Warmist Tragedy: Paper shoots down possibility of sea-level rise catastrophe from global warming

Pat Michaels writes:

One of the reigning myths in climate science is that interglacial temperatures in Greenland were about five degrees (C) above modern, causing a dramatic loss of ice and raising global sea levels about 6 meters (19 feet)…

Whew! Thus does one revolutionary paper shoot pretty much the entire global warming sea-level catastrophe—the one worth being concerned about—through the heart. Antarctica is so cold that it is projected to gain ice in the coming century, as slightly increased precipitation—which may have recently been detected—falls as more snow, which compacts into more ice.

This puts any sea-level crisis out in the hundreds-of-years realm, at least, and probably far beyond our current era of burning hydrocarbons for energy and heat. In other words, forever.

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2 thoughts on “Warmist Tragedy: Paper shoots down possibility of sea-level rise catastrophe from global warming”

  1. Robert – there is alot of conflicting data out there. See Dr. Morner’s latest paper on sea level change being very modest and not at all alarming.. The very fact that there is so much conflicting data should be a red flag to you that we don;t know what is going on exactly.

  2. Pat Michaels,
    You wasted a lot of The CATO Institute’s money by taking that trip to Greenland to see what’s going on with your own eyes Your big “Whew” is the latest lie to come out of the disbelievers. You quote a Nature article by Ms. Dahl-Jensen who said that Greenland’s ice sheet is not melting as fast as was previously thought, but that it was still melting and melting faster than it did 12,000 years ago. That melting 12,000 yes ago could only be responsible for less than half the ocean rise of that era, she figured the rest of the recorded rise came from Antarctica melting. And this is your most grievous oversight, Antarctica is melting faster than ever before. So if you want to mislead your readership, be my guest, but you do them a terrible disservice.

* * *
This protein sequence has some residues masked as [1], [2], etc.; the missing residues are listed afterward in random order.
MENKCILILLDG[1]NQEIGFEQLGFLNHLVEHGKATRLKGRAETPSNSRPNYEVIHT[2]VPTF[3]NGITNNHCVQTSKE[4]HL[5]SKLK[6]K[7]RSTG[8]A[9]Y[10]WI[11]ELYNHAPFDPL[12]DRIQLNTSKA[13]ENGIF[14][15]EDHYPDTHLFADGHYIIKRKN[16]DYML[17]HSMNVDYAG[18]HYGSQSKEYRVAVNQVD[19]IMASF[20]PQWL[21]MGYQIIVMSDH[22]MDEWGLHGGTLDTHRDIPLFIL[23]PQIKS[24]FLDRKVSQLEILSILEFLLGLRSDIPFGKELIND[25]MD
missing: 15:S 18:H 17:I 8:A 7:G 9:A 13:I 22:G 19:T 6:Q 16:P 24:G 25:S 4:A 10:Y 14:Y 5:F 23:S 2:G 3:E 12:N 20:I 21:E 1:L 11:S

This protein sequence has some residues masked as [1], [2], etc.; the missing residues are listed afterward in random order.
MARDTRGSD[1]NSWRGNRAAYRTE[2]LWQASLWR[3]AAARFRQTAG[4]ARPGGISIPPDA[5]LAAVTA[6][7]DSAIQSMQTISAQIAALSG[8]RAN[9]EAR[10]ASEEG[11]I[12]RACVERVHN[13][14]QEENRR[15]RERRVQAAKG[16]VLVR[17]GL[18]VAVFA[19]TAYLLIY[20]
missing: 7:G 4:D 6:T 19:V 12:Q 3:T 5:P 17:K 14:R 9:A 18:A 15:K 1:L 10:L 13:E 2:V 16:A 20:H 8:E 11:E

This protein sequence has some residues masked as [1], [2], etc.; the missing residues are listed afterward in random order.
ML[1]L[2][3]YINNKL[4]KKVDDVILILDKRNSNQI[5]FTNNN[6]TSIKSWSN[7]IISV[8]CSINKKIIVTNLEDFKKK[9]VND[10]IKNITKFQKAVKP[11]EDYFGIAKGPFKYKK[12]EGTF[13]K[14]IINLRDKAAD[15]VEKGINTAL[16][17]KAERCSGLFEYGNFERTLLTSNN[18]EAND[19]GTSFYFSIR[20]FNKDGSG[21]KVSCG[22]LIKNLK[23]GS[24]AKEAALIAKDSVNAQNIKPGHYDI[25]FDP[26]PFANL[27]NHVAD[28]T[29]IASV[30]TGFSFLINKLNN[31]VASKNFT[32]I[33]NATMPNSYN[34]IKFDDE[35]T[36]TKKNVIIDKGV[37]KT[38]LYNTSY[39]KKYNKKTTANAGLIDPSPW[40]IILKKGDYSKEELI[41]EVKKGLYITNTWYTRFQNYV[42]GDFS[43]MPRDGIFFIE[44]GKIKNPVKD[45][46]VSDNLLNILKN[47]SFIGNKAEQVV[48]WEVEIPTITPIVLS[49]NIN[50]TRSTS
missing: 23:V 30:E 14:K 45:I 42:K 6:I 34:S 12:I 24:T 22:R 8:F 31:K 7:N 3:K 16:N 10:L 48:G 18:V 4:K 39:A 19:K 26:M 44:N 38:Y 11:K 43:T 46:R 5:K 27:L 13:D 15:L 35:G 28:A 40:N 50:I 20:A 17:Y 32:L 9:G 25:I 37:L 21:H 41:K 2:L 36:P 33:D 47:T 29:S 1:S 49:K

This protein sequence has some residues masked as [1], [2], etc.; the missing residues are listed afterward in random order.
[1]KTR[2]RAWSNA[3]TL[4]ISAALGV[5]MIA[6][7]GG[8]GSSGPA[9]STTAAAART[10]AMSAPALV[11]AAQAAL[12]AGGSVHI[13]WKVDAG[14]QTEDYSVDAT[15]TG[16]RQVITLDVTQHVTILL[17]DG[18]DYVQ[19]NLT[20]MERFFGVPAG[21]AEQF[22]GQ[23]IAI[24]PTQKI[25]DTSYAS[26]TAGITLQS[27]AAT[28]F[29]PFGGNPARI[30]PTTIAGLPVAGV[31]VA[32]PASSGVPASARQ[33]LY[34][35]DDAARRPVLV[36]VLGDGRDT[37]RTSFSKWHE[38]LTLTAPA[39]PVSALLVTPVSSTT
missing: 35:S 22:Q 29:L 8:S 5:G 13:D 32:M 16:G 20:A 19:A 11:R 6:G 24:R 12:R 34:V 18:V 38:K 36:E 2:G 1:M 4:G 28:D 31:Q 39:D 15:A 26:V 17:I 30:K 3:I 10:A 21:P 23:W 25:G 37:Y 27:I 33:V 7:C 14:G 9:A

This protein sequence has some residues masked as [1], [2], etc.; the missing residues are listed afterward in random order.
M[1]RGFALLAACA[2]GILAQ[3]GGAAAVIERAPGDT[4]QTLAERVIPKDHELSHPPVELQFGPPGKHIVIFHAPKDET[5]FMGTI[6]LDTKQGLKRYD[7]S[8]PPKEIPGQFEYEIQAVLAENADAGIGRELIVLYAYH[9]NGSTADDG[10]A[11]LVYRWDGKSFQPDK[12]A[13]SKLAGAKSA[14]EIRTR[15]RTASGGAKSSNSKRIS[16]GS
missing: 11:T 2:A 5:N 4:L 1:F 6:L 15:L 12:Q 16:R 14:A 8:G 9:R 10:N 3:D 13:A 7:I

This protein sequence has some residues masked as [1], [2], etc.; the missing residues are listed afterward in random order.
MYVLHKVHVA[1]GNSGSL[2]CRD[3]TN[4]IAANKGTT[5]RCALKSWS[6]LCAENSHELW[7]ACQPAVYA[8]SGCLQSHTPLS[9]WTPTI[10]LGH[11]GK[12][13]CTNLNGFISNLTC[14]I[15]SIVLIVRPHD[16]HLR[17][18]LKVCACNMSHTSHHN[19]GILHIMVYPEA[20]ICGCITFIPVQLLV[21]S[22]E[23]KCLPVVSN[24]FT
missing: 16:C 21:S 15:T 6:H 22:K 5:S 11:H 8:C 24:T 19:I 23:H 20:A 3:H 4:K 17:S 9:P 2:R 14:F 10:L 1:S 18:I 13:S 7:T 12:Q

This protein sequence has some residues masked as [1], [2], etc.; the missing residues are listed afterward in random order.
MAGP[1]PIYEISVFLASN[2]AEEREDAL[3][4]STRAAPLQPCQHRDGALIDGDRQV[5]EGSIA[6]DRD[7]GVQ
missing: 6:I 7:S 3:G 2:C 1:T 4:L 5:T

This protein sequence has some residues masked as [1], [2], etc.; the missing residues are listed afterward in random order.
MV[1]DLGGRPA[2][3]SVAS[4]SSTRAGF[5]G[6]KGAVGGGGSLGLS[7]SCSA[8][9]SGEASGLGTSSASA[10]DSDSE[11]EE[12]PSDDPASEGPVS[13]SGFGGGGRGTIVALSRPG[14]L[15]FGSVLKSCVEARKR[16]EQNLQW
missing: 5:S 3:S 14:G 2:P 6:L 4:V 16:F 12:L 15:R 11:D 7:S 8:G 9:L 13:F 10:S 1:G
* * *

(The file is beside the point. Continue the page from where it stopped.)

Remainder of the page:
“Although ice loss is currently greatest in Greenland, that could change: some parts of Antarctica are warming almost twice as fast as previously believed, and glaciers in western Antarctica have retreated at a worrying rate in the past few decades5. Furthermore, Eemian sea-level rise seems to have proceeded in drastic jumps, rather than gradually, suggesting that the ongoing sea-level rise could accelerate.” Nature 493, 459–460 (24 January 2013) doi:10.1038/4934

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